I also wrote ideas I have used for letter anchor charts for the classroom. I outline the letter with glue, and glue on items that start with that letter. It's a cute bulletin board idea and the kids love it.
I wanted to share these ELA apps that my friend Anne, from Common Core Connections, and her son Keith made. They are fabulous for reading comprehension. What great practice for the kids! I love them because they're easy to use and not too busy looking. Sometimes apps get so busy and cluttered looking that it's hard for the kids to follow. These are perfect. The apps fit each reading level, so you can monitor exactly what you want each student to work on. Anne is my "real life" friend who lives near me! I'm so proud of her - and her son!
Finally, I got the most exciting email on my first day of school. Emily Kate Moon, who wrote Joone, one of my all time FAVORITE books, emailed me!
She's writing another book about... the water cycle- of all things. It's like she reads my mind. If you read my blog, you know that I'm strangely obsessed a little with the water cycle. Because, for some reason, teaching about the water cycle is one of my favorite things to do. Not sure why. The kids just love learning about it- and now I will have yet another reason why it will be my all time favorite. I can't wait for her book. I will be sure to tell you the minute it's out!
If you haven't discovered Joone yet- well- she is just fabulous. This is from Amazon:
Emily Kate Moon’s debut picture book is a charming tribute to the outdoors and a tender portrait of a grandfather and granddaughter’s loving relationship. Fans of Ladybug Girl, Freckleface Strawberry, and even Dora the Explorer will fall in love with this independent, free-spirited little girl.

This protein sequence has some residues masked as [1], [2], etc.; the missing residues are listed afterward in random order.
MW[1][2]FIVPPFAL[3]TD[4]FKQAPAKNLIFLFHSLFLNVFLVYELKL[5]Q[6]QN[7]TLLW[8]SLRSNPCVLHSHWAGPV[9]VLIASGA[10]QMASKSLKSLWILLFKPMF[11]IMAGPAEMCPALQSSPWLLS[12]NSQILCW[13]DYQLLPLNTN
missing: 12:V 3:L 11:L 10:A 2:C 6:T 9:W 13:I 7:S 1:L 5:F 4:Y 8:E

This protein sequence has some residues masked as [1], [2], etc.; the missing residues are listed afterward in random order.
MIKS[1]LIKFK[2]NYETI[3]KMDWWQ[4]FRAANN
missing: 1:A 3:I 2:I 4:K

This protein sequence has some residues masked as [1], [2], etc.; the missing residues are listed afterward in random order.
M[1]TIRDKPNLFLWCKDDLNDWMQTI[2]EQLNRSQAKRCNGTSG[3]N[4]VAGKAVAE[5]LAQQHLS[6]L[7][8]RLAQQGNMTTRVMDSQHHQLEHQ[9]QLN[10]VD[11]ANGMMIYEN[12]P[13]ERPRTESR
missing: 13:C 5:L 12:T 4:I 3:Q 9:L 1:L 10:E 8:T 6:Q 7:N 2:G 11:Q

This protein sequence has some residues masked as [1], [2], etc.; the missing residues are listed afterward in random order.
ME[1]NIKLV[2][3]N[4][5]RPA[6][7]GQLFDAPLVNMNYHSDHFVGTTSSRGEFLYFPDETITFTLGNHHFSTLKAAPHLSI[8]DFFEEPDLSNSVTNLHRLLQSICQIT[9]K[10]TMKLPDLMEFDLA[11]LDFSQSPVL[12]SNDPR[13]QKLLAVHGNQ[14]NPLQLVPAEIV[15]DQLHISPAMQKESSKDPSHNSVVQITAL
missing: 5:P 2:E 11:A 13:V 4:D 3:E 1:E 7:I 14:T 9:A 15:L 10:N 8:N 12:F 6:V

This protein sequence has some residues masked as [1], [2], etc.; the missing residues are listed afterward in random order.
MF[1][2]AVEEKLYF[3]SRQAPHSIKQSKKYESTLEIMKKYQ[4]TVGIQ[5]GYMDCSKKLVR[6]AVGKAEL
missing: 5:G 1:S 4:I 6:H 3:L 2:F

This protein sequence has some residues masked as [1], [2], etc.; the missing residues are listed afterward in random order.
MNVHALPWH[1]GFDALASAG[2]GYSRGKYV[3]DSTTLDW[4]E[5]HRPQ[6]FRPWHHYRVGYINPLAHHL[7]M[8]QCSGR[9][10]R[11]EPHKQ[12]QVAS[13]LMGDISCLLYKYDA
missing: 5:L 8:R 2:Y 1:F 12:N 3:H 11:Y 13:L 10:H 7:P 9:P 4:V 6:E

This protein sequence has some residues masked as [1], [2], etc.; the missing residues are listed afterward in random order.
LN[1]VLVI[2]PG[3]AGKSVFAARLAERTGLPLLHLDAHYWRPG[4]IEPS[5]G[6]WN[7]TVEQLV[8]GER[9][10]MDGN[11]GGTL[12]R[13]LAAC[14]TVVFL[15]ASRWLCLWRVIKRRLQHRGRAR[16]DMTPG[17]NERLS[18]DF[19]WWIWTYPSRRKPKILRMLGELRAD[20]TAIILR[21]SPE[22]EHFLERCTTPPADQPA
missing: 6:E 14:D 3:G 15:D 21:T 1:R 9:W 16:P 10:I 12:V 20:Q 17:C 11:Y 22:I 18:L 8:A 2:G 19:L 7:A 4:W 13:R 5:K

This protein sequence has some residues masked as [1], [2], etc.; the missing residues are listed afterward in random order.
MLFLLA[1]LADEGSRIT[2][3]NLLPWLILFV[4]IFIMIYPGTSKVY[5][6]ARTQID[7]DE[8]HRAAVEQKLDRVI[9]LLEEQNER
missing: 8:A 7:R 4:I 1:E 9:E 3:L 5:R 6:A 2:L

The story is so much fun for the children, because Joone shares lots of fabulous small moments about herself- which is EXACTLY what we want our children to learn to do in their writing. What a perfect mentor text for Writer's Workshop. The kids really "get" the small moment idea from the book, because Emily added so many wonderful little details about Joone. The kids see that those details are exactly what makes someone special, so they start thinking of their own life details. Perfect!
AND- this may be my favorite page of the book. It's actually the moment I knew I was going to love the book so much. You know how some things "speak" to you- well, this did. I would love to spell my name with a smiley face.
Emily has a wonderful print out at her website to teach children how to make a daisy crown (one of Joone's FAVORITES!) I cannot wait to do this with my class in the spring (except we'll need to use dandelions because we have LOTS of those, but... it will be a beautiful flower crown, nonetheless! Joone would approve, I'm sure.) You could also send this paper home with the children after you read the story, so they could try to make a crown at home. She has a sweet coloring sheet for Joone, as well.
Emily also shows her art for Joone at her website. The children will love this, because they can see that REAL authors/illustrators sketch and plan before they actually publish a book, just like we're teaching them to do! How cool is that?!
Maybe you all know about Joone, and I'm late to the party- but this book is a treasure, and I'm so glad I found it.
For some reason I thought I had discovered Joone and was so excited to share her with people at school. Then, when my class made favorite book iMovies in technology, guess what book our technology teacher used as her favorite for an example... YES- my (well, Emily's!) Joone! I loved it, and smiled just like Joone's name!
By the way, my birthday is in June, so from now on, it's in Joone (with a smiley face!).
Thank you so much for stopping by!